Horses once had multiple hoofed toes

What happened to them is still a bit of a mystery.
A white Andalusian horse galloping in a field.
Most of the ancestors of present-day horses had three toes that touched the ground. Deposit Photos

While both humans and horses can sport shoes, our equine friends don’t need to worry about maintaining their toes. However, that was not always the case. A new literature review published on June 21 in the journal Royal Society Open Science demonstrates how the distant ancestors of modern horses actually had multiple hoofed toes. Over time, these toes vanished—leaving the singular hoof. 

[Related: A centuries-old horse tooth holds clues to the mystery of the Chincoteague ponies.]

The earliest horse ancestors started popping up in the fossil record around 56 million years ago. Most early horses sported three full-sized toes touching the ground, with the Eocene era’s Hyracotherium boasting four front toes like the modern tapir. While their three toes touched the ground, the middle toe did most of the heavy lifting, with the side toes dangling off the ground, unless it was time to jump or quickly run. 

Present-day equids, including horses, donkeys, and zebras, have only a single toe. The leftover original middle toe on each foot is encased within a thick-walled keratinous hoof. To help absorb shock as the horse walks, trots, or gallops, a triangular and highly elastic hoof-part called a frog sits on the sole of the hoof.

An international team of scientists from institutions in the United Kingdom, the United States, and the Netherlands analyzed hoof prints and foot bones from modern horses and fossil records to look closer at what happened to the lost digits over time. 

“The upper portions—the remains of the additional hand and foot bones—remain as ‘splint bones’ fused with the remaining central one, but where are the fingers and toes?” study co-author and University of Bristol paleontologist Christine Janis said in a statement.  “In later fossil horses there were only three toes front and back. The extra toes, known as side toes, in these horses were smaller and shorter than in a tapir, and likely did not touch the ground under normal circumstances, but they may have provided support in exceptional situations, such as sliding or forceful impact.”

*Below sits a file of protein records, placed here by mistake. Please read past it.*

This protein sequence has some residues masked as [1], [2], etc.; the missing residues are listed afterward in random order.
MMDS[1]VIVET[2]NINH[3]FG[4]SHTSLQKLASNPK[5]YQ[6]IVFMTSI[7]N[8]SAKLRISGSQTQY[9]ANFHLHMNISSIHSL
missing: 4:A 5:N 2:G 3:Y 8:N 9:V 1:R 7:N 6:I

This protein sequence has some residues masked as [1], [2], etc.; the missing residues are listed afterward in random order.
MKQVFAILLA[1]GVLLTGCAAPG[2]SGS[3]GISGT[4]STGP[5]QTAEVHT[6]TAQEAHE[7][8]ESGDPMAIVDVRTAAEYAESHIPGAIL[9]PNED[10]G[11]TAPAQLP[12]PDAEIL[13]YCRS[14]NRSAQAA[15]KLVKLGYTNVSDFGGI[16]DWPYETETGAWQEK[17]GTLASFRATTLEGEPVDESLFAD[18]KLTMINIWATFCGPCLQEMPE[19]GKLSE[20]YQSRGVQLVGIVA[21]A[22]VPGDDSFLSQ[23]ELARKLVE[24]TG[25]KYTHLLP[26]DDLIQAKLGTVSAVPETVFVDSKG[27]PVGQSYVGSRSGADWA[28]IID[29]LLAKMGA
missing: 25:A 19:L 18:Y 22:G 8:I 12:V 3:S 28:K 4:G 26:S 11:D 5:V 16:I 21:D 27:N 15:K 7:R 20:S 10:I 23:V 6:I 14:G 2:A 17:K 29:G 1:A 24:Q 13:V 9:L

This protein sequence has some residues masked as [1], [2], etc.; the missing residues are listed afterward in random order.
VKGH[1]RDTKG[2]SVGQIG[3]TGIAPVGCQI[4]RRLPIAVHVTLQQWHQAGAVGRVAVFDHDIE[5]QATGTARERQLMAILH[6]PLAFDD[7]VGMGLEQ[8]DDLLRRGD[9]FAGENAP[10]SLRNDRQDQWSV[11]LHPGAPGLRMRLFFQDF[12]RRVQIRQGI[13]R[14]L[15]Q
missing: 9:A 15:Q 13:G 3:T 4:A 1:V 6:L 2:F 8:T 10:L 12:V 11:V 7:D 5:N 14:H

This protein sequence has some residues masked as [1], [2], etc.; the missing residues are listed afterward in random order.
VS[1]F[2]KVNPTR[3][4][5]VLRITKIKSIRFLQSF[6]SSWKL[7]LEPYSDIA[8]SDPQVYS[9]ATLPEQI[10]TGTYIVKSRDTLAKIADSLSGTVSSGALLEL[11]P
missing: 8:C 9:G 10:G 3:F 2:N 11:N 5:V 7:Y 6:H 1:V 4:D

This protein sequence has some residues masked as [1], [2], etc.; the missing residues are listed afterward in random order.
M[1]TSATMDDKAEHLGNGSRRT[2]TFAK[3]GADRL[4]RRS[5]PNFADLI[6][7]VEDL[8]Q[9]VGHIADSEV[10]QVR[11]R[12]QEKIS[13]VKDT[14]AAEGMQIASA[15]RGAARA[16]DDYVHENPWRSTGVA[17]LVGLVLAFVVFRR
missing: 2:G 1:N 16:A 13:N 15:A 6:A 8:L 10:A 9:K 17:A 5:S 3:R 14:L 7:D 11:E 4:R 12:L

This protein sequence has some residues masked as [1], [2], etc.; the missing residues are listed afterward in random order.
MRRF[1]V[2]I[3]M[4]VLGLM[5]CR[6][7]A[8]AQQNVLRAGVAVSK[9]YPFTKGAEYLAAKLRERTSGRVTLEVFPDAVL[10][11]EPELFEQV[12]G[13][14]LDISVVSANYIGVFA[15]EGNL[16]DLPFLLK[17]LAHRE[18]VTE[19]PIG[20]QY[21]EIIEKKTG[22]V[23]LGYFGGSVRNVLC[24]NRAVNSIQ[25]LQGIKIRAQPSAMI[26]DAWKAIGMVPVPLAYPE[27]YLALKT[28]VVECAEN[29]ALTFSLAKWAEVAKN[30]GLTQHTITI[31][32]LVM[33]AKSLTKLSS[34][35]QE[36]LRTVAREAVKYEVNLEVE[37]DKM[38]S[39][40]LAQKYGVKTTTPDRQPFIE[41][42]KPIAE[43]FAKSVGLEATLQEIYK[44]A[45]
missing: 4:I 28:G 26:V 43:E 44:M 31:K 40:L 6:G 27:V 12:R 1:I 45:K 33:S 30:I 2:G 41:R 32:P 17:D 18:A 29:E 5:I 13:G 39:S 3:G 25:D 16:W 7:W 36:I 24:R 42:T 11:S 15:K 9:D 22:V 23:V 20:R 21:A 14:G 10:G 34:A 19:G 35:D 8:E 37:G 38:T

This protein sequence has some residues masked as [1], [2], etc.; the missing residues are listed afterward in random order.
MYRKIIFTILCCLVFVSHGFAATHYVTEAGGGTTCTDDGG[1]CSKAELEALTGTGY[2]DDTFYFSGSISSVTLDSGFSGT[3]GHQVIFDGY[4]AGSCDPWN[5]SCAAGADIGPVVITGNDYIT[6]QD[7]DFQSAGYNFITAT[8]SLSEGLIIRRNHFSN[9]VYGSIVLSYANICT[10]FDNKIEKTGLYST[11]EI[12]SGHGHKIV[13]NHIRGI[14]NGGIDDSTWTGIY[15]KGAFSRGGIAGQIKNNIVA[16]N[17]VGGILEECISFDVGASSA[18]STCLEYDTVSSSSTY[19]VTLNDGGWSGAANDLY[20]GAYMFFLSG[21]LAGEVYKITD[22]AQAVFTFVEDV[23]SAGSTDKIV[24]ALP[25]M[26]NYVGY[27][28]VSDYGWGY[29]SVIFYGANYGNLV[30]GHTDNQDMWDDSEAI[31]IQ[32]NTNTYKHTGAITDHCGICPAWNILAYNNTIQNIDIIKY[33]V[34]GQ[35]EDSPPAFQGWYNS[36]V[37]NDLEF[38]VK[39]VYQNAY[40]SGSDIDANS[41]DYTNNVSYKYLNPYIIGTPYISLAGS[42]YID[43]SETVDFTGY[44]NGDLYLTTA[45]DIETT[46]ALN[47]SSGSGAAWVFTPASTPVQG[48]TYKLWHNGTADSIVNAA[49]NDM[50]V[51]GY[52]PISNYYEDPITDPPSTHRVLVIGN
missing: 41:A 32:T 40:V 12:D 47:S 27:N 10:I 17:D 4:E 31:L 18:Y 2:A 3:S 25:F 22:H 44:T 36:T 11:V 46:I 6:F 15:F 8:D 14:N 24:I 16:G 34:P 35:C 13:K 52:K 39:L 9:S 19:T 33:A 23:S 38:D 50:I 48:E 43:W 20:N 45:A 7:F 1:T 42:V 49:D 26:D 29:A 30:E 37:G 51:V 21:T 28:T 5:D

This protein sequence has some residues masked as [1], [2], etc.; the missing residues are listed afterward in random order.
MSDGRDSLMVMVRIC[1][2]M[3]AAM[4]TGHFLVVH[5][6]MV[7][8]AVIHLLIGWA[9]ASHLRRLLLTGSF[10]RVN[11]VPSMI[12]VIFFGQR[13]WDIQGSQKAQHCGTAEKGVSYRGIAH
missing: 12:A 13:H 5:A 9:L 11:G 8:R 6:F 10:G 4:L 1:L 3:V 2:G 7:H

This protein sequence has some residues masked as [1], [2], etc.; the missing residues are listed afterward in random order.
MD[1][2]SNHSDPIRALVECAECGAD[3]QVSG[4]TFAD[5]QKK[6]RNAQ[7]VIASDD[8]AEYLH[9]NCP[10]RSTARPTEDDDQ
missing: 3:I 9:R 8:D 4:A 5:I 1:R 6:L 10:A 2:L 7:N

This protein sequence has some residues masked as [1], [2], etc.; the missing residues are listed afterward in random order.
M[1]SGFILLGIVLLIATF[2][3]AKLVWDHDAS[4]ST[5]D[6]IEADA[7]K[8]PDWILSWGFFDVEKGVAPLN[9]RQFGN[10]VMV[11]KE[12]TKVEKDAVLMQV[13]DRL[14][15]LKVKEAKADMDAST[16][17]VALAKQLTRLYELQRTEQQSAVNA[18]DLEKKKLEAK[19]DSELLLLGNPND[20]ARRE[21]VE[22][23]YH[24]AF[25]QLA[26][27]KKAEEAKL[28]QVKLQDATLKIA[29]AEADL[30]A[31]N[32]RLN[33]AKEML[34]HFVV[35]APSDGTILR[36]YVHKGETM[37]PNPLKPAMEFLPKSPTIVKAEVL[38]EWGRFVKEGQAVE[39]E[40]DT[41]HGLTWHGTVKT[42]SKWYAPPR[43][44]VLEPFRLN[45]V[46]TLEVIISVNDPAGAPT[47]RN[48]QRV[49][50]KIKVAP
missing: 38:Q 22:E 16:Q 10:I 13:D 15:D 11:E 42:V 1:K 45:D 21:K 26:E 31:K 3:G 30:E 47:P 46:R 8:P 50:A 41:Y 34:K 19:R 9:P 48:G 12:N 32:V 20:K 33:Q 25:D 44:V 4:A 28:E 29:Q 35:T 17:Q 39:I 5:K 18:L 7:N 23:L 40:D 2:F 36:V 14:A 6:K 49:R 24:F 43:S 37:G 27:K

The team’s findings confirm an older notion that these toes truly have been lost as the animals evolved, and are not somehow retained within the hoof. This hoof-theory was proposed in a paper also published in Royal Society Open Science in 2018

“Although it does seem that remainders of the proximal (upper portions) of the side digits have been retained in modern horses, as the earlier 2018 paper claimed, the distal (lower portions, or toes) have simply been lost,” study co-author and St. John’s Seminary biologist Alan Vincelette said in a statement

[Related: People may have been riding horses as early as 5,000 years ago.]

The 2018 paper proposed that the side toes in modern horses are retained within the hoof of the central toes, which partially contributes to the foot’s frog. This theory was partially based on an interpretation of hoof prints from an extinct three-toed horse, Hipparion. This equine is on the direct line to modern horses and the roughly 3.7 million year old fossil was found in Laetoli, Tanzania. This same fossil site is home to the famous footprints of the hominid Australopithecus

Hipparion’s hoof prints apparently lacked a frog on the hoof, which added weight to the idea that the side toes of older horses now contribute to the stretchy frog of modern horses. Not all hoof prints from modern horses with frogs show its presence, meanwhile the frog can be seen in many hoof prints known to have been made by three-toed horses. 

“While the notion that modern horses have retained all of their original toes as within-hoof remnants is a novel one, and so rather appealing, it can be shown to be incorrect,” said Janis.

The team believes that the frog of the horse’s hoof evolved independently of the side toes. This unique structure provides the animal with both traction and shock absorption during movement.  

Additionally, the feet of one-toed horses have a different shape from the main toe than those of three-toed horses: this powerful toe is round instead of oval-shaped. This difference in shape is possibly related to differences in ecological habitat, or possibly weight distribution.